I installed forever and am using it, finding it quite funny.

But I realized that the logs are placed to somewhere else. Is there any tips?

  • if you just want to simply log the console.log result in the terminal directly use forever logs app.js -f This works pretty fine. Jan 3 at 17:25

11 Answers 11


Forever takes command line options for output:

-l  LOGFILE      Logs the forever output to LOGFILE
-o  OUTFILE      Logs stdout from child script to OUTFILE
-e  ERRFILE      Logs stderr from child script to ERRFILE

For example:

forever start -o out.log -e err.log my-script.js

See here for more info

  • 7
    what is the default path if I don't specify any parameters but just use like forever myapp? thanks! Jan 9, 2014 at 15:07
  • 3
    I don't see it documented - I think it changed over time. I see old logs in ~/.forever folder. But I updated very recently and at least on my mac if I don't specify a log file name, it writes console.log to the terminal.
    – bryanmac
    Jan 10, 2014 at 12:38
  • 1
    -a is also needed as an option if the files already exist. forever -a -o out.log -e err.log my-script.js
    – swateek
    Apr 7, 2016 at 9:47
  • 2
    What's the difference between LOGFILE and OUTFILE? For me it seems they contain exactly the same information!
    – Dominic
    Feb 27, 2017 at 13:09
  • 3
    @Dominic LOGFILE includes all output including output from the forever process, OUTFILE only includes stdout from your child script.
    – Joseph238
    Apr 18, 2017 at 21:53

Forever, by default, will put logs into a random file in ~/.forever/ folder.

You should run forever list to see the running processes and their corresponding log file.

Sample output

>>> forever list
info:    Forever processes running
data:        uid  command       script forever pid  logfile                         uptime
data:    [0] 6n71 /usr/bin/node app.js 2233    2239 /home/vagrant/.forever/6n71.log 0:0:0:1.590

However, it's probably best to specify with -l as mentioned by bryanmac.

  • 1
    Its not always a random file. If you specified a uid with the --uid flag when starting then it will create a log file using the specified uid. Mar 5, 2015 at 16:41

if you run the command "forever logs", you can see where are the logs files.

Source: https://github.com/foreverjs/forever


try the command

> forever logs


> sudo forever logs

you will get the log file's location


It is a old question but i ran across the same issues. If you wanna see live output you can run

forever logs

This would show the path of the logs file as well as the number of the script. You can then use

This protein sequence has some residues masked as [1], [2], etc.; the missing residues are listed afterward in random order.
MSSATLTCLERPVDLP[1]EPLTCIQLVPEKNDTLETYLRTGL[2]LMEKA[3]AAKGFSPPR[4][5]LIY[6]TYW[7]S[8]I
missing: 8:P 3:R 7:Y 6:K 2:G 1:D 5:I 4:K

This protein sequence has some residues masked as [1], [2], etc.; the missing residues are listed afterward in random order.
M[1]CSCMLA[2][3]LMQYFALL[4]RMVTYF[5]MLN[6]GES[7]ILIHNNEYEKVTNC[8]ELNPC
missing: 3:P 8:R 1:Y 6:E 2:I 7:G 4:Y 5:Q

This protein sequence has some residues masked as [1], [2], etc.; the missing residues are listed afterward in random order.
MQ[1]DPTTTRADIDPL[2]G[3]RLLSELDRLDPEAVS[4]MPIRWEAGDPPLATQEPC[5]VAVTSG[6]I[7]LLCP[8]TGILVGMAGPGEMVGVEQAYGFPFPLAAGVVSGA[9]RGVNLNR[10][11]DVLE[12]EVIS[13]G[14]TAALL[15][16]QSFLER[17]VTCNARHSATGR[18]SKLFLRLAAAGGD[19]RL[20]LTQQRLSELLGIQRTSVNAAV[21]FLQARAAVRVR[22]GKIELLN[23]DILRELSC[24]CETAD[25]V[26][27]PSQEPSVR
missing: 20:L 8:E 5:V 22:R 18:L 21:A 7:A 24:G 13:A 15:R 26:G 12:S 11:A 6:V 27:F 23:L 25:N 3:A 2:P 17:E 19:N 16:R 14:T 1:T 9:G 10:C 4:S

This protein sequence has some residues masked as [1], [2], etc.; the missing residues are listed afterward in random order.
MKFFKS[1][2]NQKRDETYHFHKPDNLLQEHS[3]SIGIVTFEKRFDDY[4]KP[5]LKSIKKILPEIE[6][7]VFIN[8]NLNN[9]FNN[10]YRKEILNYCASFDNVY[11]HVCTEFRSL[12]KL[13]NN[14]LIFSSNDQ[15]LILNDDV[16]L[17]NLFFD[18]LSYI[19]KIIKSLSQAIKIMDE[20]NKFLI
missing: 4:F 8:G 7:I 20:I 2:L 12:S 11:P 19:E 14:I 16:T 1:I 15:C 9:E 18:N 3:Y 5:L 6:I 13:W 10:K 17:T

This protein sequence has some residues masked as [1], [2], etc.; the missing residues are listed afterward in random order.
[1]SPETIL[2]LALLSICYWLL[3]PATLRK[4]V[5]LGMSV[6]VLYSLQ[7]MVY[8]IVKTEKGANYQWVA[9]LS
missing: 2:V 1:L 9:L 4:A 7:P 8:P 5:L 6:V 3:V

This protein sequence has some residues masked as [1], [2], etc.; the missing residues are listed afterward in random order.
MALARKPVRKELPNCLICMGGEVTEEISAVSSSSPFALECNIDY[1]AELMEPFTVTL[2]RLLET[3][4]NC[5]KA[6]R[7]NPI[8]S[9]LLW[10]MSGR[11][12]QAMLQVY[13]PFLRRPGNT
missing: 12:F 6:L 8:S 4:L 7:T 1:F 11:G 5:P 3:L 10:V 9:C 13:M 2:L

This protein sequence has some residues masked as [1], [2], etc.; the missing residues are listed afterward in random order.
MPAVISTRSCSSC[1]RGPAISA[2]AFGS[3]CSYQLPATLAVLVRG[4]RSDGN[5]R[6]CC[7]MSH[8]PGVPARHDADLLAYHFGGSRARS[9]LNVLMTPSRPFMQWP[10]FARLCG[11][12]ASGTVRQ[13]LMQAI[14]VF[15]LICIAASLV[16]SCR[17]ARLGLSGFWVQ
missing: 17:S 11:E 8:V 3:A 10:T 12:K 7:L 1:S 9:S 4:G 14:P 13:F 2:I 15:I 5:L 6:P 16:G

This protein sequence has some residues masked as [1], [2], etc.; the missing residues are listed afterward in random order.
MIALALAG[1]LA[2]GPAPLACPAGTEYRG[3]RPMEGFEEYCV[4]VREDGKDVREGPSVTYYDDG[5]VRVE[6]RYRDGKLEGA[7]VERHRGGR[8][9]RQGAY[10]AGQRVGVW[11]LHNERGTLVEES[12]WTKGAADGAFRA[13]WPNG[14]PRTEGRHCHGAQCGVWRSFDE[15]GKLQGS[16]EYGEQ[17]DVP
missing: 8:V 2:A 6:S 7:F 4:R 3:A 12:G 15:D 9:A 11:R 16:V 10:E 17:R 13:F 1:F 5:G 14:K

forever logs 0 -f

0 should be replaced by the number of the script you wanna see the output for.


This worked for me :

forever -a -o out.log -e err.log app.js
  • What does the -a do? Aug 5, 2022 at 6:36
  • @BrandonRos ` -a, --append ` Append logs; you can check for the rest of the options here
    – HellBaby
    Oct 24, 2022 at 20:41

Need to do normal forever start script.js to start, and to check console/error logs use forever logs this will print list of all logs being stored by forever and then you can use tail -f /path/to/logs/file.log and this will print live logs to your window. hit ctrl+z to stop logs print.


By default forever places all of the files it needs into /$HOME/.forever. If you would like to change that location just set the FOREVER_ROOT environment variable when you are running forever:

FOREVER_ROOT=/etc/forever forever start index.js

Help is your best saviour, there is a logs action that you can call to check logs for all running processes.

forever --help

Shows the commands

logs                Lists log files for all forever processes
logs <script|index> Tails the logs for <script|index>

Sample output of the above command, for three processes running. console.log output's are stored in these logs.

info:    Logs for running Forever processes
data:        script    logfile
data:    [0] server.js /root/.forever/79ao.log
data:    [1] server.js /root/.forever/ZcOk.log
data:    [2] server.js /root/.forever/L30K.log

Based on bryanmac's answer. I'm just saving all logs into one file and then reading it with tail. Simple, but effective way to do this.

forever -o common.log -e common.log index.js && tail -f common.log


You need to add the log destination specifiers before the filename to run. So

forever -e /path/error.txt -o /path/output.txt start index.js

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